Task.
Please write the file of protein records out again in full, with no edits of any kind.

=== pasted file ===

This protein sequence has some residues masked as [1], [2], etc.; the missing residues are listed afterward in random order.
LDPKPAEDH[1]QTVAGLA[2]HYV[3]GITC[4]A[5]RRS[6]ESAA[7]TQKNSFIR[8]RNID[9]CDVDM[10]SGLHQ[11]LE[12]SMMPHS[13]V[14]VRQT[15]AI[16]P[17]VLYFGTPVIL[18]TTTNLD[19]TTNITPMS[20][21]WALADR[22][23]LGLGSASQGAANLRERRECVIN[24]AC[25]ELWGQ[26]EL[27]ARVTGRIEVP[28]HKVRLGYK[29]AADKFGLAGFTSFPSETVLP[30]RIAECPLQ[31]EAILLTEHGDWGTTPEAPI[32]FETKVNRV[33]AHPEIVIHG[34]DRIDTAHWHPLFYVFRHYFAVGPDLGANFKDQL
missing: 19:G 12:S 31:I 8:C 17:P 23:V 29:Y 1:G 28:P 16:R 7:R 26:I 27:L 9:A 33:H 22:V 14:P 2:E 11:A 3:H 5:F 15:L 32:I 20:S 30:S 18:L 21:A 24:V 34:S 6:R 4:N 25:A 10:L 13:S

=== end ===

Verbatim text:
This protein sequence has some residues masked as [1], [2], etc.; the missing residues are listed afterward in random order.
LDPKPAEDH[1]QTVAGLA[2]HYV[3]GITC[4]A[5]RRS[6]ESAA[7]TQKNSFIR[8]RNID[9]CDVDM[10]SGLHQ[11]LE[12]SMMPHS[13]V[14]VRQT[15]AI[16]P[17]VLYFGTPVIL[18]TTTNLD[19]TTNITPMS[20][21]WALADR[22][23]LGLGSASQGAANLRERRECVIN[24]AC[25]ELWGQ[26]EL[27]ARVTGRIEVP[28]HKVRLGYK[29]AADKFGLAGFTSFPSETVLP[30]RIAECPLQ[31]EAILLTEHGDWGTTPEAPI[32]FETKVNRV[33]AHPEIVIHG[34]DRIDTAHWHPLFYVFRHYFAVGPDLGANFKDQL
missing: 19:G 12:S 31:I 8:C 17:P 23:V 29:Y 1:G 28:P 16:R 7:R 26:I 27:L 9:A 33:H 22:V 14:P 2:E 11:A 3:H 5:F 15:L 32:I 20:S 30:S 18:L 21:A 24:V 34:S 6:R 4:N 25:A 10:L 13:S